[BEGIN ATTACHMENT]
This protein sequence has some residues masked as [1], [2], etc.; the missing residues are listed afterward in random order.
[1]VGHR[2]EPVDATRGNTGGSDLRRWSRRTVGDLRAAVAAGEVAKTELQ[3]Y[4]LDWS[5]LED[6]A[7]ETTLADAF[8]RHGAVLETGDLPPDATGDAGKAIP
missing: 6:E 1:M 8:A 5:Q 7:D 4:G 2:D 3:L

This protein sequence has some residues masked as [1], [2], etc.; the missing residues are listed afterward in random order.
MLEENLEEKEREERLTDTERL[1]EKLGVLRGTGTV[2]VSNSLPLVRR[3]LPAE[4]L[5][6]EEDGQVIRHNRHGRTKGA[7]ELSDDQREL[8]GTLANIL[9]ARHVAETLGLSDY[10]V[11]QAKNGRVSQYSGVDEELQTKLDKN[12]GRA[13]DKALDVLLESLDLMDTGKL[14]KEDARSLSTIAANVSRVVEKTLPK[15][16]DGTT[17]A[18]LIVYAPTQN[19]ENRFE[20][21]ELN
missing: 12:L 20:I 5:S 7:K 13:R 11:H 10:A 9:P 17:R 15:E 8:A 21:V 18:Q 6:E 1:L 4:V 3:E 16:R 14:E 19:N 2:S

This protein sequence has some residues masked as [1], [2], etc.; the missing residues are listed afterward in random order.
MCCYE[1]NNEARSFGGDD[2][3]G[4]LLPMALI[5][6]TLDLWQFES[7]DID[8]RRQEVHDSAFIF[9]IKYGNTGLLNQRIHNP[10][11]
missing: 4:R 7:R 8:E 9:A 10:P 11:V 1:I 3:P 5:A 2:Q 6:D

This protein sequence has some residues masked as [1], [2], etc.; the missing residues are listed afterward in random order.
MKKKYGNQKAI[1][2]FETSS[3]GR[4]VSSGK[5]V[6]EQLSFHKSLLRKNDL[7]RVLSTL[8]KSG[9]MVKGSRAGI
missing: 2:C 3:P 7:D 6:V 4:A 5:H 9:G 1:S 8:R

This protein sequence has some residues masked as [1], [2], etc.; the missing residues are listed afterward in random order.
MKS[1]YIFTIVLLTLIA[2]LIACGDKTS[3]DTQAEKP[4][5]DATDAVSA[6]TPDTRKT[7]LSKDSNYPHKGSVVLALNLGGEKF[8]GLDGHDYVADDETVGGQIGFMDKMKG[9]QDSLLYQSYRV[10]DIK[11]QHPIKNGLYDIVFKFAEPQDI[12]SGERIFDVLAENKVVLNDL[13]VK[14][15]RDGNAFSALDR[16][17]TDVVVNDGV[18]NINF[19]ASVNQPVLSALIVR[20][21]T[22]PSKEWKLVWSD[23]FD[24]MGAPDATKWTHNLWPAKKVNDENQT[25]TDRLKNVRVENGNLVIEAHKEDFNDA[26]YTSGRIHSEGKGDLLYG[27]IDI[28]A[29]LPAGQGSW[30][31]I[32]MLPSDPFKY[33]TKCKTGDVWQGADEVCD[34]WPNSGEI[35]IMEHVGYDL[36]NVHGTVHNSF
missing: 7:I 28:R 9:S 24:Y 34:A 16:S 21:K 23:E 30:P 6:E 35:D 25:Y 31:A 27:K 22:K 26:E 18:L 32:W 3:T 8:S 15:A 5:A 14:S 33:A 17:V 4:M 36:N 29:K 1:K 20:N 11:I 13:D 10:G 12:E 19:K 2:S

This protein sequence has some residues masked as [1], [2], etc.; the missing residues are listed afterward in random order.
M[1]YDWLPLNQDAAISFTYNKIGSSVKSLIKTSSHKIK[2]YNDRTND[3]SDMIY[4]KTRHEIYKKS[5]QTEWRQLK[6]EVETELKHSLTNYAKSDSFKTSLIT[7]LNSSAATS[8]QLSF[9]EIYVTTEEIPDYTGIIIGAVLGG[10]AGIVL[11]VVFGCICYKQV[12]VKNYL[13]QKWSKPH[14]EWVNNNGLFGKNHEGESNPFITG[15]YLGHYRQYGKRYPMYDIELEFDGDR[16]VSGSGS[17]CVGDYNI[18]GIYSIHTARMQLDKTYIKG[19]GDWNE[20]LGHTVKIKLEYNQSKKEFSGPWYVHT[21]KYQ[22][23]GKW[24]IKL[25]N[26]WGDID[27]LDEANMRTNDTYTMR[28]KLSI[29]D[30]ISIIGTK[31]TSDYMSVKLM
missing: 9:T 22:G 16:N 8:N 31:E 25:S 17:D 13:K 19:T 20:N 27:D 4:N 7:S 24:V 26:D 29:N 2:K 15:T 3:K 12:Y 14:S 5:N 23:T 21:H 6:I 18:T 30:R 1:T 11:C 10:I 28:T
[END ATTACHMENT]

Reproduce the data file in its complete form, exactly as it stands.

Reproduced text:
This protein sequence has some residues masked as [1], [2], etc.; the missing residues are listed afterward in random order.
[1]VGHR[2]EPVDATRGNTGGSDLRRWSRRTVGDLRAAVAAGEVAKTELQ[3]Y[4]LDWS[5]LED[6]A[7]ETTLADAF[8]RHGAVLETGDLPPDATGDAGKAIP
missing: 6:E 1:M 8:A 5:Q 7:D 4:G 2:D 3:L

This protein sequence has some residues masked as [1], [2], etc.; the missing residues are listed afterward in random order.
MLEENLEEKEREERLTDTERL[1]EKLGVLRGTGTV[2]VSNSLPLVRR[3]LPAE[4]L[5][6]EEDGQVIRHNRHGRTKGA[7]ELSDDQREL[8]GTLANIL[9]ARHVAETLGLSDY[10]V[11]QAKNGRVSQYSGVDEELQTKLDKN[12]GRA[13]DKALDVLLESLDLMDTGKL[14]KEDARSLSTIAANVSRVVEKTLPK[15][16]DGTT[17]A[18]LIVYAPTQN[19]ENRFE[20][21]ELN
missing: 12:L 20:I 5:S 7:K 13:R 11:H 10:A 9:P 17:R 15:E 8:A 21:V 18:Q 6:E 1:L 4:V 3:E 16:R 14:E 19:N 2:S

This protein sequence has some residues masked as [1], [2], etc.; the missing residues are listed afterward in random order.
MCCYE[1]NNEARSFGGDD[2][3]G[4]LLPMALI[5][6]TLDLWQFES[7]DID[8]RRQEVHDSAFIF[9]IKYGNTGLLNQRIHNP[10][11]
missing: 4:R 7:R 8:E 9:A 10:P 11:V 1:I 3:P 5:A 2:Q 6:D

This protein sequence has some residues masked as [1], [2], etc.; the missing residues are listed afterward in random order.
MKKKYGNQKAI[1][2]FETSS[3]GR[4]VSSGK[5]V[6]EQLSFHKSLLRKNDL[7]RVLSTL[8]KSG[9]MVKGSRAGI
missing: 2:C 3:P 7:D 6:V 4:A 5:H 9:G 1:S 8:R

This protein sequence has some residues masked as [1], [2], etc.; the missing residues are listed afterward in random order.
MKS[1]YIFTIVLLTLIA[2]LIACGDKTS[3]DTQAEKP[4][5]DATDAVSA[6]TPDTRKT[7]LSKDSNYPHKGSVVLALNLGGEKF[8]GLDGHDYVADDETVGGQIGFMDKMKG[9]QDSLLYQSYRV[10]DIK[11]QHPIKNGLYDIVFKFAEPQDI[12]SGERIFDVLAENKVVLNDL[13]VK[14][15]RDGNAFSALDR[16][17]TDVVVNDGV[18]NINF[19]ASVNQPVLSALIVR[20][21]T[22]PSKEWKLVWSD[23]FD[24]MGAPDATKWTHNLWPAKKVNDENQT[25]TDRLKNVRVENGNLVIEAHKEDFNDA[26]YTSGRIHSEGKGDLLYG[27]IDI[28]A[29]LPAGQGSW[30][31]I[32]MLPSDPFKY[33]TKCKTGDVWQGADEVCD[34]WPNSGEI[35]IMEHVGYDL[36]NVHGTVHNSF
missing: 7:I 28:R 9:S 24:Y 34:A 16:S 21:K 23:E 30:P 6:E 35:D 25:Y 31:A 27:K 22:K 26:E 18:L 32:W 3:T 8:S 15:A 5:A 14:S 33:A 17:V 4:M 36:N 29:K 1:K 20:N 11:I 13:D 10:G 12:E 19:K 2:S

This protein sequence has some residues masked as [1], [2], etc.; the missing residues are listed afterward in random order.
M[1]YDWLPLNQDAAISFTYNKIGSSVKSLIKTSSHKIK[2]YNDRTND[3]SDMIY[4]KTRHEIYKKS[5]QTEWRQLK[6]EVETELKHSLTNYAKSDSFKTSLIT[7]LNSSAATS[8]QLSF[9]EIYVTTEEIPDYTGIIIGAVLGG[10]AGIVL[11]VVFGCICYKQV[12]VKNYL[13]QKWSKPH[14]EWVNNNGLFGKNHEGESNPFITG[15]YLGHYRQYGKRYPMYDIELEFDGDR[16]VSGSGS[17]CVGDYNI[18]GIYSIHTARMQLDKTYIKG[19]GDWNE[20]LGHTVKIKLEYNQSKKEFSGPWYVHT[21]KYQ[22][23]GKW[24]IKL[25]N[26]WGDID[27]LDEANMRTNDTYTMR[28]KLSI[29]D[30]ISIIGTK[31]TSDYMSVKLM
missing: 9:T 22:G 16:N 8:N 31:E 25:S 17:D 13:K 19:T 20:N 27:D 4:N 7:S 24:V 26:D 29:N 2:K 15:T 3:K 12:Y 14:S 5:N 23:T 21:H 6:I 18:T 30:R 1:T 11:C 10:I 28:T